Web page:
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9 Reasons Why Regular Check-Ups at the Doctor are Crucial (+ Must-Do after age 35)



In a world where preventative health measures are becoming increasingly important, regular check-ups with your GP play a crucial role. They are a key part of a proactive health strategy and play a major role in reducing the risk of chronic diseases and improving overall quality of life. Here are 9 reasons why regular check-ups at the doctor are extremely important:

  1. Early detection of diseases

One of the main reasons for regular check-ups is the early detection of diseases. Many diseases such as high blood pressure, diabetes or cancer can progress without symptoms in the early stages. Regular check-ups allow such diseases to be recognised and treated at an early stage before they cause serious problems.

  1. Prevention and control of chronic diseases

Chronic diseases such as cardiovascular diseases, asthma or chronic obstructive pulmonary disease (COPD) can be prevented or at least well controlled in many cases. Regular check-ups enable your family doctor to monitor risk factors such as cholesterol, blood pressure and blood sugar and make appropriate recommendations to keep these factors under control.

  1. Personalised health advice

Every person is unique – and so is their health. What works for one person may not be suitable for another. The GP can offer personalised health advice tailored to your personal risk profile, family history, lifestyle and other factors. This personalised care is an important aspect of preventative medicine.

  1. Promoting a healthy lifestyle

Doctors play an important role in educating people about healthy lifestyle habits. Regular check-ups provide an opportunity to discuss diet, exercise, alcohol consumption, smoking and other lifestyle issues. Your doctor can help you set goals and develop strategies to achieve them.

  1. Brush up on immunisations

Immunisations are an important part of health protection. During a check-up, your immunisation status can be checked and updated if necessary. This is particularly important as some immunisations need to be refreshed to ensure lasting protection.

  1. Building a doctor-patient relationship

A good relationship between doctor and patient can improve healthcare. If you go for regular check-ups, your doctor will get to know you and your medical history better. This fosters a relationship of trust where you feel comfortable asking questions and voicing concerns.

       7)    Efficient utilisation of the healthcare system

Regular check-ups can help to avoid unnecessary hospitalisation and expensive medical treatment. The early detection and treatment of health problems is generally less time-consuming and costly than the treatment of advanced illnesses.

  1. Mental health

The importance of mental health cannot be overemphasised. Your GP can also assess your mental health as part of your check-up and refer you to a specialist or provide you with resources if necessary.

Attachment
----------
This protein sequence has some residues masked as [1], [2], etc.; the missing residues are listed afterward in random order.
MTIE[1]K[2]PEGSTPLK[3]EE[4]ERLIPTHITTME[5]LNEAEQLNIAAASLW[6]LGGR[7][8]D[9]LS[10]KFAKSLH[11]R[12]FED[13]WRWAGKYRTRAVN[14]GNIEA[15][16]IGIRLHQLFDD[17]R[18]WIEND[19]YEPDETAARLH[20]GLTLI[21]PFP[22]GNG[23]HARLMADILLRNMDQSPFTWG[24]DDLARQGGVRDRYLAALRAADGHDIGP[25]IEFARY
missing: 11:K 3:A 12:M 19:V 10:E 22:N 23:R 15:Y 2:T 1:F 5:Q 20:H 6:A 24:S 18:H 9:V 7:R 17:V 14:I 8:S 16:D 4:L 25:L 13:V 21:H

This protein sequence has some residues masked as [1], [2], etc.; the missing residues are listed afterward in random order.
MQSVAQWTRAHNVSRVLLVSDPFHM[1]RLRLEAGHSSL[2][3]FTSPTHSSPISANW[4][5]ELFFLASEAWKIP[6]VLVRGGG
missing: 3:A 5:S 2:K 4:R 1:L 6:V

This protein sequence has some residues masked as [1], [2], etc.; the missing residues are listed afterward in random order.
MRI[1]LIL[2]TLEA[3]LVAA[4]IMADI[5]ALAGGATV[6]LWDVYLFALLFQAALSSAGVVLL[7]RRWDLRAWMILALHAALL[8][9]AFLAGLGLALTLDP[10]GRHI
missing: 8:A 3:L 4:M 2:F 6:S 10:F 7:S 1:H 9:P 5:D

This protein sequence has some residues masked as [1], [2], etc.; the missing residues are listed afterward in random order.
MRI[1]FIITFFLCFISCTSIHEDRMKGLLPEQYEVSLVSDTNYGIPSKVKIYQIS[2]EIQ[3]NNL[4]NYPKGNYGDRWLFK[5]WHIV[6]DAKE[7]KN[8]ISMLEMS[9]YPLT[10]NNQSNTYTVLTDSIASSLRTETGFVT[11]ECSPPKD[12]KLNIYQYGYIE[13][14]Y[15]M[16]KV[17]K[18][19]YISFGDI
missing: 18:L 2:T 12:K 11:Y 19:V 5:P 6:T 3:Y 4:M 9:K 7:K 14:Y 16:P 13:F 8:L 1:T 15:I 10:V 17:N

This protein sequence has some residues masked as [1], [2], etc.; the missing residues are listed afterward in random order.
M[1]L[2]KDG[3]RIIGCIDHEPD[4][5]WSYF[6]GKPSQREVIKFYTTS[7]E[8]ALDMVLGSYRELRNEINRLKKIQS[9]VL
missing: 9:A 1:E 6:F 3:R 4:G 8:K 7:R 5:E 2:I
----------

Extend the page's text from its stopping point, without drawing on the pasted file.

1. Plan for long-term health

Regular check-ups help you plan for your long-term health. Your doctor can recommend check-ups tailored to your age, gender and health risks.

Check-ups from the age of 35: Important check-ups

From the age of 35, it is particularly important to have certain check-ups carried out regularly. This is because changes in the body often begin at this age, which can increase the risk of various health problems. The following examinations should be on your check-up list:

  • Blood pressure measurement: High blood pressure is a common risk factor for heart disease and stroke. From the age of 35, blood pressure should be checked at least every two years, and annually if you have a history of high blood pressure or other risk factors.
  • Cholesterol check: A complete lipid profile, which includes LDL (“bad”) and HDL (“good”) cholesterol as well as triglycerides, is important in order to assess the risk of cardiovascular disease. This test is usually recommended every five years, but may be required more frequently for patients at risk.
  • Blood glucose test: Type 2 diabetes mellitus is a widespread disease that often goes unrecognised. Regular blood glucose measurements help to recognise prediabetes and diabetes at an early stage.
  • Cancer screening: Examinations for the early detection of cancers such as skin cancer, breast cancer in women (mammography) and prostate cancer in men should be taken advantage of depending on individual risk and medical recommendation.
  • Cardiovascular check-up: From a certain age or if risk factors are present, an electrocardiogram (ECG) or exercise ECG may be useful to monitor heart health.
  • Eye examination: Regular eye tests and eye examinations are important in order to recognise diseases such as glaucoma at an early stage.
  • Bone density measurement: Bone density measurement is particularly important for women after the menopause in order to assess the risk of osteoporosis. Men should also consider this, especially if risk factors are present.
  • Skin cancer screening: An annual skin examination by a dermatologist can help to detect skin cancer early, especially if you are at increased risk due to your skin type or sun exposure.
  • Immunisation status check: Make sure all necessary vaccinations are up to date, including tetanus-diphtheria, whooping cough and influenza.
  • Hearing test: A hearing test can be performed if needed or if there are risk factors for hearing loss.

This list is not exhaustive and further specific tests may be required depending on personal and family medical history. It is important to discuss these screenings with your GP to create a personalised screening plan. By proactively looking after your health, you can prevent many diseases or significantly slow down their progression.